Some federal regulators, including Securities and Exchange Commission Chairman Gary Gensler, have cracked down on a number of cryptocurrency firms as lawmakers and agencies seek to introduce regulations in the nascent sector.
The SEC announced on Thursday that cryptocurrency exchange Kraken would pay a $30 million settlement for failing to register its staking-as-a-service initiative, under which retail investors are compensated for holding certain digital assets. “Whether it’s through staking-as-a-service, lending, or other means, crypto intermediaries, when offering investment contracts in exchange for investors’ tokens, need to provide the proper disclosures and safeguards required by our securities laws,” Gensler said in a statement.
Coindesk also revealed in a report on Thursday that stablecoin issuer Paxos is currently under investigation from the New York Department of Financial Services. The news came shortly after the firm made headlines over rumors that the United States Office of the Comptroller of the Currency would ask executives to withdraw their application for a full banking charter.
The moves, according to Fox Business journalist Eleanor Terrett, are the beginning of “a myriad of enforcement actions” against cryptocurrency firms in the coming weeks. Prices for Bitcoin have fallen 5.7% over the past week, while prices for Ethereum have fallen 6.5%. Both assets had largely rebounded from declines induced by the collapse of cryptocurrency exchange FTX, which occurred after customers and investors learned Sam Bankman-Fried, the company’s chief executive, had commingled funds with sister trading firm Alameda Research.
Shares for exchange platform Coinbase have likewise fallen more than 22% over the past week. The company is owned by Digital Currency Group, which also holds investments in Genesis Global Holdco; the company and two of its subsidiaries filed for bankruptcy last month, although Genesis Global Trading and other subsidiaries will continue operations. The insolvency announcement came days after the SEC charged Genesis Global Capital, one of the two subsidiaries that folded, and Gemini Trust Company for raising billions of dollars in cryptocurrency assets through an unregistered offer.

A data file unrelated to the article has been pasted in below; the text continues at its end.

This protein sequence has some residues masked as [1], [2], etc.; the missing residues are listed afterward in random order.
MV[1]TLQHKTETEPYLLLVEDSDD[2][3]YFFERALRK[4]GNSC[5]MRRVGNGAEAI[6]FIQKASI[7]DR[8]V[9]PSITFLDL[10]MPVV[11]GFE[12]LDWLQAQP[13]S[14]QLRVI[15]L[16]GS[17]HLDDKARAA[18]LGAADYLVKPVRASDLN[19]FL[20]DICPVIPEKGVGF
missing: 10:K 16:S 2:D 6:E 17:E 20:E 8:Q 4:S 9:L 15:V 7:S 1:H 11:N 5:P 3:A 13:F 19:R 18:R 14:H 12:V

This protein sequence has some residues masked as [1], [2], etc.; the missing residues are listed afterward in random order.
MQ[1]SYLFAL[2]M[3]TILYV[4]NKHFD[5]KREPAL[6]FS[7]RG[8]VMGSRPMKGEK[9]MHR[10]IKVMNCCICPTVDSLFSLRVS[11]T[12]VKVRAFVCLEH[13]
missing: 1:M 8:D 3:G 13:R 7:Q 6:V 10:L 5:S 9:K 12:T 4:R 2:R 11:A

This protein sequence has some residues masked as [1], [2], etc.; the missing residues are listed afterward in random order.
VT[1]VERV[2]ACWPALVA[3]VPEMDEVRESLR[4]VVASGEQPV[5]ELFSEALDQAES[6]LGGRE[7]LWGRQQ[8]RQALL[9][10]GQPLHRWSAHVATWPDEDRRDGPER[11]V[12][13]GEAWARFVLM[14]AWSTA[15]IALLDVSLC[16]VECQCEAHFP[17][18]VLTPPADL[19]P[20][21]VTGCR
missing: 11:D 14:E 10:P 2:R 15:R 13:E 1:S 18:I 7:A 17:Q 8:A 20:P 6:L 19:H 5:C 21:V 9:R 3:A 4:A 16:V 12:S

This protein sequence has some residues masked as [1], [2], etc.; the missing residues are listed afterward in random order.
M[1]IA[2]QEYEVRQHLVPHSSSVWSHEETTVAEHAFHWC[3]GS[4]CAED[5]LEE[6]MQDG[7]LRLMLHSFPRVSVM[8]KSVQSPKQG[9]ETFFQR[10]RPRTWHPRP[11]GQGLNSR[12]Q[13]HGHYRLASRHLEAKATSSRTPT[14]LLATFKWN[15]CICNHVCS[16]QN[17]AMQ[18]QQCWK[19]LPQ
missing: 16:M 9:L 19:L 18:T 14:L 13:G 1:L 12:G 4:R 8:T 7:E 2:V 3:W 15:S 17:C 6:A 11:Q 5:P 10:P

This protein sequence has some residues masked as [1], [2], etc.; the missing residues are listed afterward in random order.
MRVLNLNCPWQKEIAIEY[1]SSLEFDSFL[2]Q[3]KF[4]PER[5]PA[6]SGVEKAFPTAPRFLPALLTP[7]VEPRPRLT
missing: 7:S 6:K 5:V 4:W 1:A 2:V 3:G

“We allege that Genesis and Gemini offered unregistered securities to the public, bypassing disclosure requirements designed to protect investors,” Gensler said in another statement. “Today’s charges build on previous actions to make clear to the marketplace and the investing public that crypto lending platforms and other intermediaries need to comply with our time-tested securities laws. Doing so best protects investors.”
Gensler’s actions are by no means universally approved within his agency. SEC Commissioner Hester Peirce, another member of the five-person board which leads the agency, wrote a dissenting opinion on the Kraken settlement on Thursday. “A paternalistic and lazy regulator settles on a solution like the one in this settlement: do not initiate a public process to develop a workable registration process that provides valuable information to investors, just shut it down,” she wrote.
Recent tumult in the cryptocurrency sector and the widely publicized criminal proceedings against Bankman-Fried have quickly eroded consumers’ trust in the novel assets: a survey conducted by CNBC and Momentive found that 60% of Americans see the risk of cryptocurrency investments as “high,” while only 10% say the assets carry little or no risk.
The actions from the SEC also come as lawmakers consider regulations of their own in the aftermath of the FTX collapse. Members of the Senate Agriculture Committee recently held a hearing with Commodity Futures Trading Commission Chairman Rostin Behnam on increasing federal oversight of the nascent industry, while members of the House Financial Services Committee questioned FTX CEO John Ray III on the abuses that had occurred at the company.